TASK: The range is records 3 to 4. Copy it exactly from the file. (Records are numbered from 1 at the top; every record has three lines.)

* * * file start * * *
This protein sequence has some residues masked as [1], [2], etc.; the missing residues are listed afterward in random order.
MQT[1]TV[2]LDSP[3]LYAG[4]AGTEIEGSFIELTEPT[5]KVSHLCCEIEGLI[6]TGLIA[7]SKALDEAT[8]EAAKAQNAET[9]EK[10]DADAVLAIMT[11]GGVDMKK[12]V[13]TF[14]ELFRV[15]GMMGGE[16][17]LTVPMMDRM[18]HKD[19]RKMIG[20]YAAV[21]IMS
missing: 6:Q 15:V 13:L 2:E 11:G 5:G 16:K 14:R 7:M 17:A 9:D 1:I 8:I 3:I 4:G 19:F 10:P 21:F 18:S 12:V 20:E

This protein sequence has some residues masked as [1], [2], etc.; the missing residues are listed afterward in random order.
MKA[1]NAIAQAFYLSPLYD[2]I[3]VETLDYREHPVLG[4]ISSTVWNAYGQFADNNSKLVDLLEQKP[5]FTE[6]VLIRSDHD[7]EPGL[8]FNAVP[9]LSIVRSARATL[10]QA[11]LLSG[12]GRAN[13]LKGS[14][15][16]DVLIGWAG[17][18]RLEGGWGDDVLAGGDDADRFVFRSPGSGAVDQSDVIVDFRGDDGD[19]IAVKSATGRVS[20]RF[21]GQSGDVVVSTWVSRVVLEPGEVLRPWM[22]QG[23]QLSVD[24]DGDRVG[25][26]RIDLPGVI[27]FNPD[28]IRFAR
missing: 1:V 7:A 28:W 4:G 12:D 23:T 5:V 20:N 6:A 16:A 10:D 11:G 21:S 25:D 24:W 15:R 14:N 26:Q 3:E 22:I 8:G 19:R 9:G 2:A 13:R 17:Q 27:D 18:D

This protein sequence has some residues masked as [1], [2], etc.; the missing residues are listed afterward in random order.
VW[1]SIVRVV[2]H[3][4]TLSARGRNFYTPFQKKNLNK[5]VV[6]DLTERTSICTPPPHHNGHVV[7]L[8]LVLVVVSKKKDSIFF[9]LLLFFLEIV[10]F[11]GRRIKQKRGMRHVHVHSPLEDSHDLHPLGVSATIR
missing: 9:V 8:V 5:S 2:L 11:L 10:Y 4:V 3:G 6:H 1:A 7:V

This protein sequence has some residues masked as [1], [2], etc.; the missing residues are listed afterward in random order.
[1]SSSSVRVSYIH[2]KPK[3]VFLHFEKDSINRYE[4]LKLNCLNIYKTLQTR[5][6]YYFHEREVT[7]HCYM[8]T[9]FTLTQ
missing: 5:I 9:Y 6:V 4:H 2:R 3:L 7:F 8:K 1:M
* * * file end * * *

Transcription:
This protein sequence has some residues masked as [1], [2], etc.; the missing residues are listed afterward in random order.
VW[1]SIVRVV[2]H[3][4]TLSARGRNFYTPFQKKNLNK[5]VV[6]DLTERTSICTPPPHHNGHVV[7]L[8]LVLVVVSKKKDSIFF[9]LLLFFLEIV[10]F[11]GRRIKQKRGMRHVHVHSPLEDSHDLHPLGVSATIR
missing: 9:V 8:V 5:S 2:L 11:L 10:Y 4:V 3:G 6:H 1:A 7:V

This protein sequence has some residues masked as [1], [2], etc.; the missing residues are listed afterward in random order.
[1]SSSSVRVSYIH[2]KPK[3]VFLHFEKDSINRYE[4]LKLNCLNIYKTLQTR[5][6]YYFHEREVT[7]HCYM[8]T[9]FTLTQ
missing: 5:I 9:Y 6:V 4:H 2:R 3:L 7:F 8:K 1:M